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Book Chat: A breathtaking view of family dysfunction

High stakes: A London slum landlord is at the heart of Sadie Jones’s unsettling new novel, The Snakes PICTURE: ALAMY

CAPTURING the feel of today’s London has been the ambition of many a novelist, with the go-to approach so often a wide-angled social panorama jam-packed with dreary stereotypes. Sadie Jones, best known for prize-listed period fiction such as The Outcast and Fallout, shows a craftier way to tackle the city’s creeping division in her menacing new contemporary thriller.

Jones (pictured below) does this by actually getting out of town altogether with a dark, small-scale tale of family dysfunction centred on a nightmare road trip that leaves the hidden faultlines in a cross-class marriage brutally exposed.

Bea, a psychotherapist, and Dan, a part-Jamaican estate agent putting his dreams on hold of making it as an artist, break off scrimping and saving in their south London flat to take a three-month tour of Europe.

On a pitstop to visit Bea’s troubled older brother, Alex, a recovering addict trying to build a new life as a hotelier in France, they find it eerily quiet, the only names in his guest book the ones he’s made up.

As the arrival of Bea and Alex’s ghastly parents stirs up a hornet’s nest of disturbing childhood memories of sexual and psychological abuse, the sheer scale of Bea’s family wealth dawns on Dan.

He comes to see that their penny-pinching has been a sham, thwarting his ambitions for the sake of Bea’s self-image as someone who doesn’t depend on her father, a former slum landlord in 1970s London now making hay from the city’s gentrification.

Even before a mysterious death in the family fuels further tension, it’s a tantalising set-up, after which the plot zigzags unpredictably to a brutally stark finale that steals the breath.

Three more to try by Sadie Jones

The Outcast (Chatto & Windus)

Jones’s 2008 debut about the damage wrought by post-war conformity in the grey, stiff-lipped Home Counties follows teenage ex-con Lewis, jailed after going off the rails having witnessed the drowning of his mother when he was a boy. It won over the Costa First Novel judges as well as Richard and Judy, and was screened on BBC1 with a young Finn Elliot (a teenage Prince Philip in The Crown) in the title role.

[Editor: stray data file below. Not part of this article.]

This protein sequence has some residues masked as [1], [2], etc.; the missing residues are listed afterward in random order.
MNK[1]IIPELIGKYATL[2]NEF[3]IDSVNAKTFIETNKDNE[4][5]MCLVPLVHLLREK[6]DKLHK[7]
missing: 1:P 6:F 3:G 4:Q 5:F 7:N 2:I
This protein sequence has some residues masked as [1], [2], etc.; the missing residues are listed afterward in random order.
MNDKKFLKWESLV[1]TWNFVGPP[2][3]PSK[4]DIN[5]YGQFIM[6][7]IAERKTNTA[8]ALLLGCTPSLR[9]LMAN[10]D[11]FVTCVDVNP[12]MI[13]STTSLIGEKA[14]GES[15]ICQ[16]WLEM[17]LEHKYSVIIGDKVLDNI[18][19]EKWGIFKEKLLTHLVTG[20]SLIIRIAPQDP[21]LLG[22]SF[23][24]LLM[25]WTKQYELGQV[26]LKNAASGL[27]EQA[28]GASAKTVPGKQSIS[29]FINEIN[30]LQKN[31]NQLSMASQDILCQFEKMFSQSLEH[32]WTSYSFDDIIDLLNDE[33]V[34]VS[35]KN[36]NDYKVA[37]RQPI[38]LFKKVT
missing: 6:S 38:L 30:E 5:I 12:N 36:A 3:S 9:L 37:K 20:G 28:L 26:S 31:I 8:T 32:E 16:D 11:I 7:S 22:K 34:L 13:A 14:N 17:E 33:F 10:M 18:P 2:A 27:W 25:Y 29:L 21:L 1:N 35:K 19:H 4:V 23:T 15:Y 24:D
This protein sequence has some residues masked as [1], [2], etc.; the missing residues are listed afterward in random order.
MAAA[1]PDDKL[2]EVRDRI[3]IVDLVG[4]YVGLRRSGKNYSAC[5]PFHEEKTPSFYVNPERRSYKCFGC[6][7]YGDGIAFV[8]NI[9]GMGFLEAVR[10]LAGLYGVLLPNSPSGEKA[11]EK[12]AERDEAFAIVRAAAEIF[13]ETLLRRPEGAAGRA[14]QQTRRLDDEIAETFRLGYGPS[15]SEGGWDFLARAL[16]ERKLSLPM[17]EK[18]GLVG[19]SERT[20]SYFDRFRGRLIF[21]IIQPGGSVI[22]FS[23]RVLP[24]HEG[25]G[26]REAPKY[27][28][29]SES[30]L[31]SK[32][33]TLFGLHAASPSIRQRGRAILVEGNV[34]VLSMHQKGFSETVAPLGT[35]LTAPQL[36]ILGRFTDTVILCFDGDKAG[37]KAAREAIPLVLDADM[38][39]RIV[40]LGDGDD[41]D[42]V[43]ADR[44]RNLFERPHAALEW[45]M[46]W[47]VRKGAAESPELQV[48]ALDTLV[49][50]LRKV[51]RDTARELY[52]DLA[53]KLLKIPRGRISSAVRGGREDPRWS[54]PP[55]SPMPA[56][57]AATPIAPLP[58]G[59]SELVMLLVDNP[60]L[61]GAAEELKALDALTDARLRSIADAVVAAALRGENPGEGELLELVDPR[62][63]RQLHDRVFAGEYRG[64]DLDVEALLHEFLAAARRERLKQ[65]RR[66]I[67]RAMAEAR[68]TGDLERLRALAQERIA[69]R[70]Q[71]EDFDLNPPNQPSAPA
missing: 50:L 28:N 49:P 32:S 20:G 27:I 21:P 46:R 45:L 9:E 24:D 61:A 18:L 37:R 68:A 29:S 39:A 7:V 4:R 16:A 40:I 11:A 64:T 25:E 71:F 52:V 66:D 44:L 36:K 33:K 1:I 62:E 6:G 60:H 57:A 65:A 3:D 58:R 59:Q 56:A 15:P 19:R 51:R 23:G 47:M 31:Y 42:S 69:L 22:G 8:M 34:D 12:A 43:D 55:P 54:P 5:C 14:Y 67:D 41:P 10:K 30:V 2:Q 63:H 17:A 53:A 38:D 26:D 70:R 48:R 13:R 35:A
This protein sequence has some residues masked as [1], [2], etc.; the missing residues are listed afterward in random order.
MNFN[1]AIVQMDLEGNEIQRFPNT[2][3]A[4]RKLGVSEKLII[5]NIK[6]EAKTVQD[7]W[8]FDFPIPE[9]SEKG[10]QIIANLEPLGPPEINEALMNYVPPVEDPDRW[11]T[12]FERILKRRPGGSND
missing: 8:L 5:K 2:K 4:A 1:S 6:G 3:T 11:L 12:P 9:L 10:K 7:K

Small Wars (Chatto & Windus)

With her second novel, set in 1956, Jones transported us to the Mediterranean for the tale of Hal, an eager Army major sent with his wife and small daughters to uphold British rule in Cyprus as guerrillas wage an independence war in the hopes of uniting with Greece. But the scales soon fall from the eyes of this son of a decorated military family as he comes to see that the British aren’t always the good guys.

Fallout (Chatto & Windus)

A portrait of 1970s bohemian theatreland studded with disturbing scenes of violence, Jones’s most recent novel prior to The Snakes was 2014’s Fallout, about Luke, a north-east mill worker of Polish-French origins. Quitting his job to try and make his name as a playwright in London, he forms a radical theatre company while falling in with a hard-partying crowd, including a beautiful actress married to a misogynistic producer whose brutality sits at the novel’s alarming core.

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Our Metro Book Chat podcast, available on Entale, iTunes and other podcasting platforms, is the perfect listen for your commute.This week we’re talking to debut author Stacey Halls, whose new novel, The Familiars, reimagines the 17th-century witch trials in northern England.